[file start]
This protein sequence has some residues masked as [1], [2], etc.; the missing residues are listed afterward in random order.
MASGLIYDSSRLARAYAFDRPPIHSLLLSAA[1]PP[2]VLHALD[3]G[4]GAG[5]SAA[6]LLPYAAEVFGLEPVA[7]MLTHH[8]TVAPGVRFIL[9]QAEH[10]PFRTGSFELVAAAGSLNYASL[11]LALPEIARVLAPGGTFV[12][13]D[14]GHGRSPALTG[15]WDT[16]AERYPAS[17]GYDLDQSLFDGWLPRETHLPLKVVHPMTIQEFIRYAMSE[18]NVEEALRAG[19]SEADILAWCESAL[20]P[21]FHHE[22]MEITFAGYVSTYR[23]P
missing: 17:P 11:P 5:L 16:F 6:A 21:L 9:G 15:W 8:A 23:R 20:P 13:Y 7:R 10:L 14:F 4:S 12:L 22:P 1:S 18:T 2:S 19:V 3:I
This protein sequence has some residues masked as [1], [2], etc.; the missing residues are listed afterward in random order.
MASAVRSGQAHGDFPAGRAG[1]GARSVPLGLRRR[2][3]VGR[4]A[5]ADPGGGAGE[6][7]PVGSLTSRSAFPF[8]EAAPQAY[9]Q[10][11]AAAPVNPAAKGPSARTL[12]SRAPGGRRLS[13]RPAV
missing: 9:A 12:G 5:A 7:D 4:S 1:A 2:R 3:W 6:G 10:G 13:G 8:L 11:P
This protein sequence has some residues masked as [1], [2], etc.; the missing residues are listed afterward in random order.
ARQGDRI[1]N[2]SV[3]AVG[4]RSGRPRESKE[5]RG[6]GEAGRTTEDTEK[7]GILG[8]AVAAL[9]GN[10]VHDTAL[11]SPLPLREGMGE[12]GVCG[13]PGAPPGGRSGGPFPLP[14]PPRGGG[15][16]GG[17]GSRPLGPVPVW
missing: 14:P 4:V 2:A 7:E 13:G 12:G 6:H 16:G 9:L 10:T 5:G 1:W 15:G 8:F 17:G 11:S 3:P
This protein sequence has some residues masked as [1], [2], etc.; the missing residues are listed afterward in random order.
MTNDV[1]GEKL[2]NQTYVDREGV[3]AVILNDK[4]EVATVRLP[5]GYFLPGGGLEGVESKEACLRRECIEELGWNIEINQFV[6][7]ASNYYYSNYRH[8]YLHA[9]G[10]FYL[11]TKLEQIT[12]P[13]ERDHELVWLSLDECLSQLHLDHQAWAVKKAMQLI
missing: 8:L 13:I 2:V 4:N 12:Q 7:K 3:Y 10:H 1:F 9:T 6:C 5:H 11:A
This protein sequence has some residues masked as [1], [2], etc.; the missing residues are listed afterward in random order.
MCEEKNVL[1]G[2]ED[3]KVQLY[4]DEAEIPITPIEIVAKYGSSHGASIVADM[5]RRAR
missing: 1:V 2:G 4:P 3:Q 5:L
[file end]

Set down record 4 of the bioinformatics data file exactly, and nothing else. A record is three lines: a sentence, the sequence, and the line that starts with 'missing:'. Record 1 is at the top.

This protein sequence has some residues masked as [1], [2], etc.; the missing residues are listed afterward in random order.
MTNDV[1]GEKL[2]NQTYVDREGV[3]AVILNDK[4]EVATVRLP[5]GYFLPGGGLEGVESKEACLRRECIEELGWNIEINQFV[6][7]ASNYYYSNYRH[8]YLHA[9]G[10]FYL[11]TKLEQIT[12]P[13]ERDHELVWLSLDECLSQLHLDHQAWAVKKAMQLI
missing: 8:L 13:I 2:V 4:N 12:Q 7:K 3:Y 10:H 1:F 9:T 6:C 5:H 11:A